Make no mistake.I frown upon books about creativity.Too often they gather only formulas, point at Einstein and the Beatles butrarely at the author, propose exercises that mistake the mind for a gym machineand conclude each chapter with a recap worthy of fifth-graders. Inaiming at the universal—to satisfy the commonest denominator of humanthinking and behavior—most of these books miss all of the originality, thehumor, the serendipity, the grace, the exceptions to the rule, the idiosyncrasiesthat mold the way of art. So if I don’t believe in books about creativity, why am I writing one?Although the original idea for this book was not mine—it came from theoutside—its entire content comes directly from inside, from a life I havespent creating. I hope that my unconventional, insubordinate process ofcreativity will offer insight for anyone struggling to achieve his or herdreams. Born into the confines of rigid parenting, repressive schooling and the narrow-mindedness of a country busy manufacturing 365 types of cheeses,quite early I started to rebel against authority. I was not very good at following.I had to distance myself from the norm, to venture along solitary paths,to teach myself.At six, I taught myself magic; at fourteen, juggling; at sixteen, wire-walking.In the process, I was thrown out of five different schools. Regardless, I wouldnever have let my schooling get in the way of my education. Observation was my conduit to knowledge, intuition my source of power.I spent my days taking things apart and rebuilding them; not asking how todo something, but finding out; hiding from people in order to stare at them,noting how they dress, talk, act, and noticing their mistakes . . .As a teenager I spent considerable time at the circus and vaudeville theater,witnessing the best acts in the world—thereby setting my artistic standardsat an unusually high level. I would compare the overall effect different performanceshad on me and decide who was the best dancer, the best ventriloquist,the best stand-up comic. I would try on their styles and attempt theirroutines. Ha-ha! Yet trial and error provided results. All of this trying and failing and watching and trying again bred in me anarrogant, proud and aggressive determination. Each discovery, no matter hownaive, had to be jealously hidden from the rest of the world. Each victory feltlike a stolen jewel. I fell into a natural state of intellectual self-defense. Letme explain.Always trying my best, I became guilty of pursuing perfection—imaginethat!Always working relentlessly, I became obstinate—and almost felt guiltyabout it.To protect what triggered my creativity, I became secretive.Anxious about being discovered, fearful of being caught, I ended up alwayson the lookout.At the outset of most projects, busy battling against overwhelming odds, Icame to believe the entire world was against me.This was a reflection of reality as well as the frame of mind I needed tobe at my most creative. It coated my character with an outlaw sheen. AndI’m sure that with my constant sneaking, my tiptoeing, my way of approachingpeople inconspicuously from behind to spy on them or surprise them, Imust have looked like a criminal, and certainly others must have felt I wasone. And so I was not surprised the world around me reacted with suspicionand mistrust! Before I had reached eighteen, I had rewritten the Book of Ethics that hadbeen forced on me earlier, and before I knew it, I had acquired the mind ofa criminal.My attitude as an artist grew out of the realization I’d arrived at from anearly age: that my intellectual engagement, my imaginative freedom, had aprice, that of the forbidden. Whatever I decided to do, it was not allowed!“Creativity is illegal” became my byword.The creator must be an outlaw.Not a criminal outlaw, but rather a poet who cultivates intellectual rebellion.The difference between a bank job and an illegal high-wire walk is paramount:the aerial crossing does not steal anything; it offers an ephemeral gift,one that delights and inspires. Despite my outlaw approach—or because of it—a network of personal creativeprinciples imperceptibly emerged. Lawlessness doesn’t mean lack ofmethod: in fact, the outlaw I became needed method all the more, becauseI was swimming alone to the island of my dreams.With the urgency of those who believe life is short, I found multiple ways ofgetting things done, I solved problems intuitively, and by refusing failure, Iwas able to achieve the impossible.I dedicated myself to my arts, bringing to bear a fanatic attention to detail andlittle respect for the established values of competition, money or social status.For my first major high-wire walks—at Notre Dame, the Sydney HarborBridge and the World Trade Center—Oops!—I forgot to ask permission. Andafter, I certainly did not seek forgiveness.Over the years, I went on refining a highly personal creative process. I keptdrawing on my autodidactic elasticity, all the time knowing that I was neveralone in my progress: mentors, friends and illustrious artists in a wide rangeof creative fields guided me and opened doors. They were masters of onecraft, however, and I was . . . a defiant Renaissance Boy wanting to do it all! One day I was asked to share my creative process with others in the form of alecture. I concocted a lively mixture of physical demonstrations, experimentswith props, audience participation, storytelling, live drawings, quizzes and evenmagic tricks; and I took pleasure in revealing some of my creative secrets.Word of my lectures spread and I was encouraged to do more.My audience grew to be quite diverse: aspiring wire-walkers, Nobel Prizewinners, clergymen; millionaires whose focus lacked focus and businessmenstriving to become millionaires; young entrepreneurs, people seeking a directionin life, curious souls, and students of all sorts of subjects. My audiences seemed to identify with my outlaw attitude, to be inspired bymy propensity for venturing far off the beaten path. They asked me to elaborateon my “grammar of creativity,” and even the tech geeks I spoke to werehungry for more of this self-confessed Luddite’s primer on self-teaching andself-discovery. Eventually I distilled my audience’s favorite topics into a one-man show,WIRELESS! Philippe Petit Down to Earth. And I began to see that despite myaversion to guides to the creative process, I really did have the makings of abook.But not a book about creativity.A book about my creativity. So think of this book as a conspiracy—or, if you will, a manifesto. Andthink of yourself, dear reader, as an accomplice who is invited to explore yourown field of intellectual or artistic “crime.” See this book not as a blueprint for any specific crime but as a series of postcardsfrom the labyrinths I build (to confuse those chasing me), the tunnels Idig (to escape), the dams I erect (to delay the invasion of the elements). Acceptmy invitation to become my student, my partner, in crime. Togetherwe’ll take chances and yet leave nothing to chance. We’ll question the questions,yet arrive at definitive principles. We’ll be stubbornly focused, yet curiousabout everything. I hope this book will provide guidance for your imagination. That it willhelp you to recognize all sorts of obstacles, in order to circumvent them, or—if need be—make them vanish. That it will reveal to you the surest way tobring your “criminal intentions” from inspiration to full-fledged execution—to “coup.” And that along the way, it imparts what I have discovered aboutthe benefits of passion, tenacity, intuition, misdirection, daily practice, secrets,mistakes, surprises and believing in miracles. Most of all, I fervently wish it will remind you of the qualities hidden insideall of us, that we are rarely encouraged to recognize but that are essential tomake our dreams come true, to plan, design and construct a wondrous life. I wish you the most adventurous journey, epic pursuit and successful escape. Vehemently yours,Philippe Petit10 Rue Laplace, ParisOctober 6, 2012*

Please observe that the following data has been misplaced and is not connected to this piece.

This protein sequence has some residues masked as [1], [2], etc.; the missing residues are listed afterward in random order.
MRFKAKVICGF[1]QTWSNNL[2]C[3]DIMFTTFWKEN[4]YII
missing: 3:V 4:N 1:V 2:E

Editorial Reviews

Praise for Creativity: The Perfect Crime“Gleeful… Anyone involved in the performing arts will find Creativity useful. [A] kaleidoscopic manifesto …. as richly insightful as it is vaingloriously irreverent. Read it. Use it to cross whatever tightropes you happen to be perched on.” – Minneapolis Star Tribune“Anyone curious about Petit’s life and art, or hoping to draw inspiration for their own creative coup, will find ideas and insights in Creativity: The Perfect Crime.” --BookPage"Like all extraordinary artists, Philippe Petit's practice is founded in rigor, scrutiny, and dedication. What sets Philippe in a class all his own is his restless quest to conquer the greatest physical heights, achieving a precise balance of chaos and creativity. He is an inspiration to all who dare to dream of the seemingly impossible. Dear friend: I salute you!”--Mikhail Baryshnikov “A book as unique, open and inspiring as one would expect from its fundamentally revolutionary creator, a true original who does not accept accepted wisdom or take no for an answer. As I read, I kept underlining and thinking of friends I wanted to share it with---actors, writers, directors, anyone really. This book could be as powerful for kids as adults; I put a copy of it on each of my kids' nightstands and recommend you do the same.”--David Duchovny “If life itself is a walk on a wire, suspended between birth and death, in Creativity: The Perfect Crime Philippe Petit reminds us that the humble precision of every little step can lead to greatness.”--Francesco Clemente“I enjoyed the organization of chaos, the boldness of ideas, the insanity of Philippe’s visions, the extreme discipline of planning, and the passion of the feat. It inspires to create not only on a sound concept, but also on a whim or a spark.  I was thoroughly able to identify with his highs and lows and it was a great pleasure to have one so freewheeling put his methods down in a completely personal way."--Julie Taymor “Philippe Petit created one of the greatest works of art of the twentieth century.  He is also a most intelligent and original thinker (not to mention terrific company).  How lucky we are to have him as a guide into the elusive and all-important subject of creativity."--Jonathan Safran Foer